Here are just some of the reasons you should keep your boarding passes safely stored until you return home, and when it’s okay to finally dispose of them.


1. You may need them for a travel insurance claim 
Even if your claim doesn’t relate to the flight itself, you may be asked to supply copies of your boarding passes and also airline tickets to either prove that you were travelling, or that you departed from Australia and returned home during the dates covered by your policy. It’s for this reason I always hold onto boarding cards until the end of my trip, whether tucked away in an envelope with the rest of my receipts, kept as a screenshot on my phone (in the case of web-based boarding passes), or stored safely in Apple Wallet if using mobile check-in.


2. Claiming missing frequent flyer points is tricky without them 
Most of the time, points arrive on their own – but when you do need to submit a missing points claim, you’ll often be asked to send through a copy of the boarding pass for the flight in question: particularly when travelling on a partner airline of your ‘home’ frequent flyer program. Some schemes take this one step further and even ask for your seat number during the claim process, which won’t often be shown on your airline ticket, but naturally does appear on your boarding pass.


3. Your barcode contains confidential booking information
Probably the most important reason of all, it’s best not to leave your boarding pass on the aircraft – or even snap a photo and share it on social media unredacted – as the barcode printed on the boarding pass can contain far more information than displayed in plain text. This can include your booking reference number or ‘PNR’, which provides online access to your itinerary and could be used for flight or seating changes, or to access personal information such as passport details, contact numbers, or potentially even frequent flyer accounts.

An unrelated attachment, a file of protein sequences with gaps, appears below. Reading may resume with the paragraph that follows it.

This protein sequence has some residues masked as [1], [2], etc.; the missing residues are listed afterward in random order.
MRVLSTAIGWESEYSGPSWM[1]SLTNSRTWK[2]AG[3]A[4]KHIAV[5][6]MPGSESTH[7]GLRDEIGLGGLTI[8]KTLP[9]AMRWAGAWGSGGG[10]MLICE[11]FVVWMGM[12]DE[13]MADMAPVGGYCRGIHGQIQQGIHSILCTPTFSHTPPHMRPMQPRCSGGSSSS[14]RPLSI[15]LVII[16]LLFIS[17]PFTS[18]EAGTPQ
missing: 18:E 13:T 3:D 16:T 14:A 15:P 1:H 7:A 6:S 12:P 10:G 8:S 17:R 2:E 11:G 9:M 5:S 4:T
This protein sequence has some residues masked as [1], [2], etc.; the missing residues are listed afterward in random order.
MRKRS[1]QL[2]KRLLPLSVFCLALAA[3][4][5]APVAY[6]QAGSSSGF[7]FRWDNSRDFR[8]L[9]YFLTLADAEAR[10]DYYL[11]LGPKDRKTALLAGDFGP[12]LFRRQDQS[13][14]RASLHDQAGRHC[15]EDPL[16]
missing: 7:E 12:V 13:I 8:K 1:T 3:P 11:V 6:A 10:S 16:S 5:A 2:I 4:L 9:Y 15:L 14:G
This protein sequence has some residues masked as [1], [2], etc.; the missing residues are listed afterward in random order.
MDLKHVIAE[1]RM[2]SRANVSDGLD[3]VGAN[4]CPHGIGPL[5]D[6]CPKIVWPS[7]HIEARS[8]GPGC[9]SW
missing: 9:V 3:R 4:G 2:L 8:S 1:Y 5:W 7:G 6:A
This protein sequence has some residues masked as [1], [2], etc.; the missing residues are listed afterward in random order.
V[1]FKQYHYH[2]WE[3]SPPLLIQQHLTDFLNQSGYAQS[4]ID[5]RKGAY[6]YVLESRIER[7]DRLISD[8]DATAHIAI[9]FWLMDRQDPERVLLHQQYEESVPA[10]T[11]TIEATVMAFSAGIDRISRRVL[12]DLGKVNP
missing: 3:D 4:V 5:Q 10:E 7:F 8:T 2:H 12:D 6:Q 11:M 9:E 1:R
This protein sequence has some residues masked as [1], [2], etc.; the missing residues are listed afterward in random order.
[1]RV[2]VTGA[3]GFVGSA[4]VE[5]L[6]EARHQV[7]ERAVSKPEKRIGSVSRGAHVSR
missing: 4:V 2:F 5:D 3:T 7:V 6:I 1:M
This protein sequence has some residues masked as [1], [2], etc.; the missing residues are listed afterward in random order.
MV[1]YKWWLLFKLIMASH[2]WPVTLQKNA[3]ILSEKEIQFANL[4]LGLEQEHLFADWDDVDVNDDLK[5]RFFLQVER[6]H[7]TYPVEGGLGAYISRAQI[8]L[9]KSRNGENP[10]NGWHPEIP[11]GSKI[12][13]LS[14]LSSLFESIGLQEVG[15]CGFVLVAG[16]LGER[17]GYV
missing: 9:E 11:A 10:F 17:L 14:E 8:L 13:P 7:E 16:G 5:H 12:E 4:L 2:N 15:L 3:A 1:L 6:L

4. Your checked baggage receipts may be on the back

Safely arrived at your destination but your checked bag hasn’t?
When lodging your missing luggage report at an airline’s service desk, they’ll need to know which baggage tag they’re searching for: and your baggage stickers or receipts are often attached to the back of your boarding pass, or printed on the front alongside your other information.
In some cases – such as when flying with Qantas – your baggage receipt is printed on a card that otherwise looks like a boarding pass, which should again be kept together until all bags are returned.


5. Your boarding pass could unlock airport lounge access on arrival
After taking a domestic flight with Qantas or Virgin Australia, some travellers have the privilege of accessing an airport lounge at their destination before heading into the city, and the easiest way to do this is to flash the boarding pass from your inbound flight.

With Qantas, this is an option for Platinum, Platinum One and Chairman’s Lounge frequent flyers, along with business class passengers arriving into east coast cities on overnight flights from Perth.
Virgin Australia welcomes a broader list of passengers into the lounge after its flights, including all business class flyers, Velocity Gold and Platinum members, paid-up Virgin Australia Lounge members, and VIP-level members of The Club.